“No,” Lukas agreed. “But there was once a curse put on the family that lived in that castle. A curse that turned them all into beasts.”

Raucous, forced laughter burst in front of their small table as Gaston cut into their conversation and sat himself down on a chair without invitation. He put one elbow on the small table, tipping it to the side as he leaned and crossed his legs to cut off Belle’s escape route.

Belle snatched her tea off the table before it could spill and held it close. She fought to keep the wrinkle of disgust off her face and failed.

Gaston wore the same hunting outfit as yesterday. Red and leather, the brass buckles polished to a shine. Belle frowned at the thin sword he wore on his hip. Even more showy this morning than usual. She suspected Gaston owned nothing more than a closet full of red and leather hunting gear.

His eyes gleamed at Belle as if Lukas didn’t exist. “I couldn’t help but hear you talking about a monster in the woods.” He tilted his head forward so his blond hair fell over one eye. Maybe he thought the look was sexy. Belle felt ill. He continued, “You know, I’ve killed every sort of creature around. You should come to my lodge and see the trophies.”

Belle bristled as she gripped her tea. “I don’t know anything about a monster.”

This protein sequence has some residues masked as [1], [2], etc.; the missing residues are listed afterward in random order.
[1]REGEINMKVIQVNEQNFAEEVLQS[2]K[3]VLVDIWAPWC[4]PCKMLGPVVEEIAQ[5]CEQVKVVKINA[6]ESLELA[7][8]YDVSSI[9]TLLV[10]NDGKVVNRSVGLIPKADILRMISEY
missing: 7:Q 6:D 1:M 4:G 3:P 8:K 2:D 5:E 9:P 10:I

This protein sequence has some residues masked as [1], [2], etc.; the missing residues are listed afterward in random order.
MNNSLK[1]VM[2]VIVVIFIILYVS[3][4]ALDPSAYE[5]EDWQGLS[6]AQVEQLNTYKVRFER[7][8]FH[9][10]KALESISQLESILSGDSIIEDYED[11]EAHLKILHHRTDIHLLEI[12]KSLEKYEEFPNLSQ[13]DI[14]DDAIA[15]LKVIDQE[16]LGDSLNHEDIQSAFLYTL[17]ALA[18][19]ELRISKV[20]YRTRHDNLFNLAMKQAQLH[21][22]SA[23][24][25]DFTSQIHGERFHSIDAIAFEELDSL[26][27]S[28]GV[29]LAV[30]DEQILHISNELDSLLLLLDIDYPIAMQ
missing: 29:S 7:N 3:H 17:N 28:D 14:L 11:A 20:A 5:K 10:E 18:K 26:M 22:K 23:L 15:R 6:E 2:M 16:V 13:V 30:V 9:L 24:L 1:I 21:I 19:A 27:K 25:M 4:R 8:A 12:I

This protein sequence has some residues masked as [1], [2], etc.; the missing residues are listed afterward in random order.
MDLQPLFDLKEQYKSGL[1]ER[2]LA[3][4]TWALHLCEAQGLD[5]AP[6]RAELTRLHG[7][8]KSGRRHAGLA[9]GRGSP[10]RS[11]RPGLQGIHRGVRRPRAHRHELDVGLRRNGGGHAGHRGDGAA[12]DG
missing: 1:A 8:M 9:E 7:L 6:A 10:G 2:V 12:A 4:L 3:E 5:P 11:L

“Oh, well,” Gaston snatched the drawing off the table that Lukas had seen. “This certainly looks like a monster to me.” He barely scanned the paper before looking up at Belle with wide eyes. “You don’t have to be afraid. I will protect you, Belle.”

Belle was shaking, but not with fear. More like fury. She glared at Gaston and kept her head high. “I don’t want your protection.”

The books never dealt with a creature like Gaston. The stories Belle read were full of adventures and trials, of course, but good women always triumphed over evil men in the end. The bad guys didn’t saunter around town with their false smiles and win over every person they came across so that some days, the heroine felt she was the only one who saw her enemy’s true face.

“Ah…” Gaston rolled the paper and stuck it into his belt. “You need it, though. Don’t you see, I hear there’s a beast on the loose.”

Lukas stood suddenly, his hands tight around his tea mug. “The only beast here is you, Gaston. Leave. Or have you taken a sudden interest in reading?”

Belle covered her mouth to hide the grin that popped up. She wasn’t the only one who saw Gaston for what he was.

A flicker of disgust rippled over Gaston’s face before his mask of genteel friendliness fell back into place. He smiled at Lukas and waved his fingers in a shooing motion. “Why don’t you pick out a book for me while Belle and I have a chat. Alone.”

“Not on your life,” Lukas growled.

Belle glanced between the two, then out at the street beyond, seeking anything at all that might help. Gaston wasn’t known for picking fights in public, but he’d been involved in more than one brawl at the tavern and Lukas wasn’t a fighter. He was an old man, for one. And a researcher. A bookstore owner, not a wrestler. Gaston towered over him in height alone, never mind weight.